March 23, 2020: News reports of a recent study on the new coronavirus, published last week in the New England Journal of Medicine, have prompted several questions from members of the MIT community. If COVID-19, can live for up to three days on some surfaces and may remain suspended in the air for as long as a half hour, how safe are home-delivered groceries? Mail? Take-out food?
How about fresh air? “Should I stop walking outdoors, even if I take precautions to be 6 feet away from a passerby?” one person asked us.
When it comes to surfaces, researchers found that the virus lives longest on plastic and steel, up to 72 hours. It lasted only four hours on copper but up to 24 hours on cardboard. But as horrifying as that might sound, it’s important to remember that not all the virus deposited on a given surface remains viable for the same length of time. Even on stainless steel and plastic, the half-life of the virus — the length of time it takes for half the microbes in a given sample to die — was 5.6 and 6.8 hours respectively. On cardboard it was less than four hours.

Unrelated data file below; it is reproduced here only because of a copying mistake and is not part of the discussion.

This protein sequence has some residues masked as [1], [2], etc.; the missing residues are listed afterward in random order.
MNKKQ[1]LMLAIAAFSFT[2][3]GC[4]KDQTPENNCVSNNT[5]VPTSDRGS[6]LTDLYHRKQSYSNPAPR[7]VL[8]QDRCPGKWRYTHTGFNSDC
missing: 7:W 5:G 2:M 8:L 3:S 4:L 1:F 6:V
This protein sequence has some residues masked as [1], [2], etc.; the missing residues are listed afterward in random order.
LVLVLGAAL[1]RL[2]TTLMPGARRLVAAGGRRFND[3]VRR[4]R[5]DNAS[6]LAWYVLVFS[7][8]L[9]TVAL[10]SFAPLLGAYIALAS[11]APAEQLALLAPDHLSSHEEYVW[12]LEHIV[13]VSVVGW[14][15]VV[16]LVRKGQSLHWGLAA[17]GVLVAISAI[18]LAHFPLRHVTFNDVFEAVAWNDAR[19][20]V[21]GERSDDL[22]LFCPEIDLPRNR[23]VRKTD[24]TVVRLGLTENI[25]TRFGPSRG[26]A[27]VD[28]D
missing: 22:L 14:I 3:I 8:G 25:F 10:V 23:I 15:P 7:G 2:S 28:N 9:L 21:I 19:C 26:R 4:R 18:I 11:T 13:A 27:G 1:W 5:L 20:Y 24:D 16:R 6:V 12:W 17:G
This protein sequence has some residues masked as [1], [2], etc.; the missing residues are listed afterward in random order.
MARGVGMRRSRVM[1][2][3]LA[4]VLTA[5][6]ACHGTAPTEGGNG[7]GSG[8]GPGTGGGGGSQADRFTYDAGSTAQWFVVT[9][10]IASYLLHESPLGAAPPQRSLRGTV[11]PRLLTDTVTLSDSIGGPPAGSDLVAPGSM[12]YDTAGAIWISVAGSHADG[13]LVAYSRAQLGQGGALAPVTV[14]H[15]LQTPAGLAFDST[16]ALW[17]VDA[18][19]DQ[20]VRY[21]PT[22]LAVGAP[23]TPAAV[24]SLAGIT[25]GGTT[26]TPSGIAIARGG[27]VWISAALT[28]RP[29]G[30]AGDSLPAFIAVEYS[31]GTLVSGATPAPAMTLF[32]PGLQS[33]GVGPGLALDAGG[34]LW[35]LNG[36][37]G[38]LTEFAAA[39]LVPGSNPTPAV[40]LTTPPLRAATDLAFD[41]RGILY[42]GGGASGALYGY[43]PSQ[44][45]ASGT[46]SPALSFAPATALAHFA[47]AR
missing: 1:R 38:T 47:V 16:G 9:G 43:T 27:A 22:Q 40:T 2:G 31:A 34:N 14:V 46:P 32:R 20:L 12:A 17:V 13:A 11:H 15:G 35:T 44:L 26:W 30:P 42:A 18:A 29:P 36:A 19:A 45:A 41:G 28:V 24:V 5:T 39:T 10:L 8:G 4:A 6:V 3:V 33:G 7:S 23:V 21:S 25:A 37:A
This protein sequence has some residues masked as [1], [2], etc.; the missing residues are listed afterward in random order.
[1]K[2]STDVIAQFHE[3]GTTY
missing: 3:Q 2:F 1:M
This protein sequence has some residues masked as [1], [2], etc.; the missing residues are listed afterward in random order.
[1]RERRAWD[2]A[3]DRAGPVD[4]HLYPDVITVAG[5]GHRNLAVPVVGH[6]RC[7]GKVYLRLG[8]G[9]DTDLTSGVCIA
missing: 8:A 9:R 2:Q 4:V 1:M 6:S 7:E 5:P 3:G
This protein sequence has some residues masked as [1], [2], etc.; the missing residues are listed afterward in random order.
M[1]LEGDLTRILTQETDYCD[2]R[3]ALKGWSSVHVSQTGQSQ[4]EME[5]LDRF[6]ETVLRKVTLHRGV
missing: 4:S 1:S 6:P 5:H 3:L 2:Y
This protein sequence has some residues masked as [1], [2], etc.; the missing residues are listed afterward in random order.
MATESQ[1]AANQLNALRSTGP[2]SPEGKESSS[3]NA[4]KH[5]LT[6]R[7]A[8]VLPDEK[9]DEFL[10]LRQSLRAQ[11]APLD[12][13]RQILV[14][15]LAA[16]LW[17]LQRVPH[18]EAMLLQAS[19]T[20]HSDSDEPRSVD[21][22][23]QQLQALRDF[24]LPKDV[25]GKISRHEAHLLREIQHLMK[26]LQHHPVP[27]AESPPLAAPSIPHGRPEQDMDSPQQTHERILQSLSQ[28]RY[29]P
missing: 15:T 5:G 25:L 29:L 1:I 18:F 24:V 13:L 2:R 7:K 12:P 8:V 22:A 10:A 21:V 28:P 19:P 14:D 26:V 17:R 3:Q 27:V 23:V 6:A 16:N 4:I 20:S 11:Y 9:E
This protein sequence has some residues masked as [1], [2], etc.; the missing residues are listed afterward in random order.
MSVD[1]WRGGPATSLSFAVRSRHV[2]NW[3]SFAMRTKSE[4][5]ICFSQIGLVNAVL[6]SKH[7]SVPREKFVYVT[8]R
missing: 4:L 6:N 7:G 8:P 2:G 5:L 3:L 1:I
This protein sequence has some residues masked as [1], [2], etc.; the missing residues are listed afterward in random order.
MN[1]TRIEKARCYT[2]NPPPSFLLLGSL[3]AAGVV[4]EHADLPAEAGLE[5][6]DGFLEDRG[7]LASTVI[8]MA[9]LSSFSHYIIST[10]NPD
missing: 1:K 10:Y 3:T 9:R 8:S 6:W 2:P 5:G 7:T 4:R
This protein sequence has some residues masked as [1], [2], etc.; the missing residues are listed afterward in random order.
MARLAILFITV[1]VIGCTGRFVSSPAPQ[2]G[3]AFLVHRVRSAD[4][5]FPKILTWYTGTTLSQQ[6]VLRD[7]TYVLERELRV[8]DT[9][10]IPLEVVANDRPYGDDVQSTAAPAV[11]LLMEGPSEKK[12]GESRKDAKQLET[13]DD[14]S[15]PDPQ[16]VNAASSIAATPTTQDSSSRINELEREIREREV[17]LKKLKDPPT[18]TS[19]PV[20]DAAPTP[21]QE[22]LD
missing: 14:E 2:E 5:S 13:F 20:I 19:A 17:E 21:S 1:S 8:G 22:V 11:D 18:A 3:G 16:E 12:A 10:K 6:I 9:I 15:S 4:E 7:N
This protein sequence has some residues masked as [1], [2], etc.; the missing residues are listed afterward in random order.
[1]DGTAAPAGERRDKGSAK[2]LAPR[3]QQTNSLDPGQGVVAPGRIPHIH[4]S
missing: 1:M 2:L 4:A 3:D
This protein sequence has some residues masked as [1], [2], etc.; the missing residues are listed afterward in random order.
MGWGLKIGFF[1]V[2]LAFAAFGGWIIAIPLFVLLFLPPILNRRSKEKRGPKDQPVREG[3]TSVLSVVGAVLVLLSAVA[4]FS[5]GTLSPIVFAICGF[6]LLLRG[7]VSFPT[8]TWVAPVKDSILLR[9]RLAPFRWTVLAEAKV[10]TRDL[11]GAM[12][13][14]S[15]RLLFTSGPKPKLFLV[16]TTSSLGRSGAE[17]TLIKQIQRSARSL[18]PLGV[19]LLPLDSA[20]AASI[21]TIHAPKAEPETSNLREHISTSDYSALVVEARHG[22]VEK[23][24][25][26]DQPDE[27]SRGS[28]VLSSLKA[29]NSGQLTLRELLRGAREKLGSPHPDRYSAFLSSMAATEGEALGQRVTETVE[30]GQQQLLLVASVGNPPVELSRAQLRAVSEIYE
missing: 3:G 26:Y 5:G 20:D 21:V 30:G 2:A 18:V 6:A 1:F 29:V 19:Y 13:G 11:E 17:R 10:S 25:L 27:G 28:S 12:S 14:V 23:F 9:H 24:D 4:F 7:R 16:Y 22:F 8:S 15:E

“While grocery bags, mail, and packages could, theoretically, have small amounts of infectious viral particles on them, the risk is relatively low,” says Medical Director Cecilia Stuopis. “If you’re worried, wash your hands after opening packages or mail. Likewise, any small risk from take-out containers can be mitigated by transferring the food to your own dishes, disposing of the packaging in which it was delivered, and washing your hands before eating.”
The risk from potentially aerosolized virus is also thought to be low. While the research showed the virus remaining airborne longer than originally thought, it also showed that it disperses quickly, meaning that unless you are physically close to an infected person who is coughing or sneezing, you are unlikely to be at risk from viral aerosols.
So, by all means, go for that walk! Exercise and fresh air is important for both physical and mental health, especially at a time when most of us are hunkering down in our homes for so many hours every day. Your risk of becoming infected by a stray bit of airborne virus while out on a walk and maintaining a safe distance from others is minimal.